In animals, C. burnetii can induce pneumonia as well as abortion, stillbirth and delivery of weak lambs, calves or kids, which are the most frequent clinical signs of the disease. In the majority of the cases, abortion occurs at the end of gestation without specific clinical signs until abortion is imminent, as observed with brucellosis or chlamydiosis. Aborted fetuses appear normal but infected placentas exhibit intercotyledonary fibrous thickening and discolored exudates, which are not specific to Q fever. A severe inflammatory response is observed in the myometrium and the stroma adjacent to the placentomal area during gestation in goats (Abe et al., 2001). From time to time clinical signs mentioned above have seen in the farm animals in this region. Taken into consideration of these clinical signs, the possibility of Q fever incidence in the region were therefore investigated serologically.

Isolation of C. burnetii is not performed for routine diagnosis in veterinary medicine, because the cultivation of the agent is a laborious and hazardous process (Rodolakis, 2006).

The diagnosis of Q fever remains difficult and epidemiological studies are often based only on serological investigations. These include Complement Fixation Test (CFT), Indirect Flourescent Antibody Test (IFAT), Capillary Agglutination (CA) test, indirect immunoflourescence assay (IFA), microagglutination test (MA), ELISA and PCR. Routine diagnosis of Q fever in aborted animals is usually established by examination of fixed impressions or smears prepared from the placenta stained by the Stamp, Gimenez or Machiavello methods, associated with serological tests. Because farm animals are the major source of the infection for people, it is important to determine the prevalence of coxiellosis in these species. The present study was carried out to determine the prevalence of coxiellosis in cattle and sheep in the eastern part of Turkey, using ELISA.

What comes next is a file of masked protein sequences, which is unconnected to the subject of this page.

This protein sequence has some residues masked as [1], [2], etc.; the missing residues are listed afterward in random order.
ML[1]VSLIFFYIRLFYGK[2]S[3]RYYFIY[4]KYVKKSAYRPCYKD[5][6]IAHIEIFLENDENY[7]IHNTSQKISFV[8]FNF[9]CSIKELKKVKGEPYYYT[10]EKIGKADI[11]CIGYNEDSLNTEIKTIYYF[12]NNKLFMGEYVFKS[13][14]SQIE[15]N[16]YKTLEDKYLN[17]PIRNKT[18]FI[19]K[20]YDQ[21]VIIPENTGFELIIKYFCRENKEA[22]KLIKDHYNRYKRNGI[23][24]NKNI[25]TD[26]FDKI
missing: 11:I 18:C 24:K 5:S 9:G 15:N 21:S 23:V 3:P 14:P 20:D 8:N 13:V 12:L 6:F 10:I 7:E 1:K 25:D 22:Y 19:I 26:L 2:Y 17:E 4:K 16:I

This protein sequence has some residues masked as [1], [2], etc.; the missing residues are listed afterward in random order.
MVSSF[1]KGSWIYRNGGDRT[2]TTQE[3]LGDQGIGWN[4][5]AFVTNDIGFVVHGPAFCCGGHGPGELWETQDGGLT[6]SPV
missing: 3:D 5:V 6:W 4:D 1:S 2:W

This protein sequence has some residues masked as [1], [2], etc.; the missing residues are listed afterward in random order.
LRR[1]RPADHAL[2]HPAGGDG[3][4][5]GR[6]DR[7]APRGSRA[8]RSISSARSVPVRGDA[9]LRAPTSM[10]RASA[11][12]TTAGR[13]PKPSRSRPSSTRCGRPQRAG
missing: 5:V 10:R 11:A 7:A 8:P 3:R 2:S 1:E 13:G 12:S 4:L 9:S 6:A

Sample Collection
A total of 184 blood samples (92 samples each of cattle and sheep) were collected by a simple random sampling method from 16 herds and flocks as well, representing 16 locations (Van, Baskale, Caldıran, Catak, Edremit, Ercis, Gevas, Gürpınar, Muradiye, Ozalp, Bitlis, Adilcevaz, Ahlat, Tatvan, Mus, Dogubayezıt) in the eastern part of Turkey (Fig. 1) during 2006-2008 years. The herds and flocks were selected randomly.

Image for - Seroprevalence of Q Fever in Cattle and Sheep in the East of Turkey
Fig. 1: The sites of blood samples collection at the Eastern part of Turkey

No criteria such as size of herd or flock were used in the selection of the herds and flocks. All animals were adult females and males. The 5-7 mL blood were collected from flocks were selected randomly. No criteria such as size of herd or flock were used in the selection of the jugular vein aseptically using Vacutainer® tubes containing separator gel by qualified personnel and kept on ice while being transferred to the Laboratory of Microbiology and Clinical Microbiology, Medical Faculty at Yüzüncü Yil University, where serum was separated by centrifugation (3000 rpm for 10 min) and stored frozen at -20°C until required.

Test Procedure